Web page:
The University of California’s decision to cut ties with Elsevier has led the publisher to soften its demands with other US campuses, according to an open access advocate.
The 10-campus California system refused to sign a new contract with Elsevier in January after the company failed to move far enough on librarians’ insistence that more content should be made available in free-to-read formats and that overall costs should be reduced.
With no sign of a rapprochement, Elsevier cut the system’s access to its library of 2,500 journals in July, prompting dozens of California academics to quit editorial positions on some of the firm’s leading periodicals.
Such sacrifice may be helping other universities, as several institutions now appear to be winning more conciliatory terms in their own talks with Elsevier.
“That’s actually what they’re telling us,” Jeff MacKie-Mason, the university librarian at University of California, Berkeley and the co-lead negotiator for the system’s talks with Elsevier, told Times Higher Education. “We’ve been told by several other consortia that our backing away and ending negotiations actually helped move theirs ahead more rapidly and more productively.”
California’s assertive stance has thrust the university into a leadership role nationally. It hosted allies from more than a dozen universities at a two-day event in Washington in a bid to initiate a step change towards open access publishing last week.
The event heard that Pittsburgh’s Carnegie Mellon University was on the verge of agreeing a new contract with Elsevier, although this was described by both academics and publishers as being unique to the institution’s size and needs, and therefore was unlikely to provide a model for other institutions.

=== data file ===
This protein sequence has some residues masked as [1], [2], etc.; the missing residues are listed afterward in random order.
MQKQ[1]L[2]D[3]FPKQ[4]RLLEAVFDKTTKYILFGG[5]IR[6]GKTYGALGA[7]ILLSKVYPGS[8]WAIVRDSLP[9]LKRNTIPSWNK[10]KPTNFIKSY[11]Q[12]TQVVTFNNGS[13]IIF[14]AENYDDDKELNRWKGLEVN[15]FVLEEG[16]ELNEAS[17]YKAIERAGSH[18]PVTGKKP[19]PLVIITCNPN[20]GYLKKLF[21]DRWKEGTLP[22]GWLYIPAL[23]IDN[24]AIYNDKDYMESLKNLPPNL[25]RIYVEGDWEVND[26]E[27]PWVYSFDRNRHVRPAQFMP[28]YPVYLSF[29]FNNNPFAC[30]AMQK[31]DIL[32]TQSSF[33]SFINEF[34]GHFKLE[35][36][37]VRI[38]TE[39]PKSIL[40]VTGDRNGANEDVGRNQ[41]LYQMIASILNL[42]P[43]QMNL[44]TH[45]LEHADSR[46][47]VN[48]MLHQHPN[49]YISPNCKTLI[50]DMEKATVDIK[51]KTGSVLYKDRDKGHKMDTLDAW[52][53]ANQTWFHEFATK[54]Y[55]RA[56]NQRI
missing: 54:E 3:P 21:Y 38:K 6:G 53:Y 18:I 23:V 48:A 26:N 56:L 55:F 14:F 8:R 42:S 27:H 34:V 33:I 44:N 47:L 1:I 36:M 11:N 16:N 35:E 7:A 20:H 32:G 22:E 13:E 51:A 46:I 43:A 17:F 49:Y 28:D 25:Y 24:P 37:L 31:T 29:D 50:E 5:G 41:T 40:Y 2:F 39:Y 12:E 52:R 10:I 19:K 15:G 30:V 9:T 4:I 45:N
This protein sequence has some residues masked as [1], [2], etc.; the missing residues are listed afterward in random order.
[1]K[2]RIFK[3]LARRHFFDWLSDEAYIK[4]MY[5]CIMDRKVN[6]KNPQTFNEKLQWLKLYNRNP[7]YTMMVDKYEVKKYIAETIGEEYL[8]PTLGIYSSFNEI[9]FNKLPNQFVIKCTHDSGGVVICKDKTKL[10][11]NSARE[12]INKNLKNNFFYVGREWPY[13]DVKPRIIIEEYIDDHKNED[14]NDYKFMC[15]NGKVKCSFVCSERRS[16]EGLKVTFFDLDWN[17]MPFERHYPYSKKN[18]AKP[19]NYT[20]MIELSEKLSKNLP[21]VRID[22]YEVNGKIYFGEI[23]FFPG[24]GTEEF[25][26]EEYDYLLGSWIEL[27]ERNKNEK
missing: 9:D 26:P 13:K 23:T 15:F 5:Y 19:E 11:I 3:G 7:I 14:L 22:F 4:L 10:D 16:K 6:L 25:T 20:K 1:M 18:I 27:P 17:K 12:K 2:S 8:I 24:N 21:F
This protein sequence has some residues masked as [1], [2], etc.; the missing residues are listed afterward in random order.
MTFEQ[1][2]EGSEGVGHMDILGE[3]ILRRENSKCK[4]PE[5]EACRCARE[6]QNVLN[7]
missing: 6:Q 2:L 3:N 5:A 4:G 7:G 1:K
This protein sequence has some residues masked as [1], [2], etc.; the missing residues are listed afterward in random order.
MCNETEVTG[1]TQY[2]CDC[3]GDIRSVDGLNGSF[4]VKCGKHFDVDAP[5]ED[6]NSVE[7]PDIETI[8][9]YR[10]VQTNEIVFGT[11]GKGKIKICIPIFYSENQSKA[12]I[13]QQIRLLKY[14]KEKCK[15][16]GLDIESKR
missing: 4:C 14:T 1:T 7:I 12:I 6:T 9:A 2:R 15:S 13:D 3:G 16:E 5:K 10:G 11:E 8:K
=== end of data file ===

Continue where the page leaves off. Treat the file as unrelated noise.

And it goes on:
In fact, the event highlighted the complicated challenges of an open access future as much as it clarified any paths forward.
Despite California’s insistence on a price reduction, the dean of university libraries at Carnegie Mellon, Keith Webster, told his academic colleagues to recognise that open access wasn’t necessarily cheaper for them.
And, Mr Webster warned, attempts to push the costs of producing journals on to the authors – a typical open-access strategy – could leave some researchers unable to share their work with the rest of the world.
Creating open access journals cannot come at “the expense of excluding those who have something to say”, Mr Webster said. “Whatever this new equilibrium is, it has to give a voice to everyone who wants to be part of the system.”
Experts at the event described the growing array of open access formats as so difficult to forecast that all sides are eager to watch limited scale examples develop for a while.
“We are at a unique moment with scholarly communication – we are creating the transition and the change that’s going to define what scholarly communication looks like going forward,” said Curtis Brundy, an associate university librarian at Iowa State University. And yet, he said, “I feel like we’re driving blind on some of these negotiations that we’re doing, because we do not have the capacity to analyse the publishing data in a way to run the models and to really inform ourselves about the decisions that we need to make and what impact that’s going to have on us.”
One non-profit publisher, Annual Reviews, is trying a “subscribe-to-open” model in which its papers are offered free once it gets enough subscription revenue to cover its costs. But, said Kamran Naim, director of partnerships and initiatives at Annual Reviews, that pretty obviously creates a “free-rider problem” that requires constant monitoring.
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